No Jerry Maguire-type moments, but looking back I think there have been two constants guiding my choices: 1) always wanting to be growing/learning something new and 2) an interest in technology and simplifying tools. Thanks to my older brother we had a VIC-20, C-64, and then an Amiga 500 in our house growing up. I first built a web site in 1996 and bought my first mp3 player in 1997 – a really sharp Diamond Rio player the size of a deck of cards that could hold 8 songs. Today a hobby is doing my best to keep up with the world of local search.
What was your first job?
My parents turned a couple of acres of our upstate NY backyard into a strawberry and tomato farm, so my first job was as a strawberry picker. Proudest accomplishment there was once picking 52 quarts in one day. Outside of home or lawn mowing gigs though, my first “real” job was as a box-breaker/bundler at Park Row Booksellers. Not much fun, but minimum wage was better than $0.25 a quart of berries.
What was your most favorite job ever, why?
I love my current job, but for a couple of years after college I worked for the Corporate Executive Board (now called “CEB”). One of my jobs there was a job I created for myself – to essentially to invent Excel-based benchmarking and productivity tools for Chief Legal Officers at Fortune 500 companies, and then present the tools and data to CLOs and their teams. While that may not sound very interesting, it was the first job that I had the chance and latitude to create/invent, to essentially be an entrepreneur within a large company, and that job led me to discover that that’s what I’ve been happiest doing at work. In that job I also gained exposure to linear regression models & how they could be applied to real world business data and situations – I’ve always been a data guy. The job was also neat because it gave me exposure at a young tenure to senior executives at companies like Pepsi and General Motors that I had no right to be talking to with the small amount of real world experience that I actually had. And finally, in that job I first realized (in part from having an incredible manager) how important relationships are in business and how critical it is to surround yourself with great people, whatever you are doing.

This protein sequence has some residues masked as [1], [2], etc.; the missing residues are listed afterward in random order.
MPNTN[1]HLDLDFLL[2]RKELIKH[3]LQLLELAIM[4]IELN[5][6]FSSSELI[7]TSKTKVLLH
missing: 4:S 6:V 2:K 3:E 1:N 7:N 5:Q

There are points in all of our careers when someone gives us advice that has stuck – what was it for you? A mentor once shared with me an aspect of the “Johari’s Window” concept, the insight that one of the most difficult aspects of leadership is understanding that you are not what you are, but rather what you are perceived to be by others. Blind spots make leadership even more difficult and demonstrate why “soft” skills like relationship building and communication are so critically important. I try to keep this in mind.
What job was crap but worth it in retrospect?
I love the incredible brand portfolio of General Mills including Hamburger Helper, and I met a ton of great people working there. However in my short time there I realized that no matter how passionate I was about the brands, as a data guy I was never going to be happy or comfortable in an environment where focus groups and subjective arguments about things like the color of packaging regularly won the day. (I tend to share Malcolm Gladwell & Steve Jobs’ disdain for focus groups.)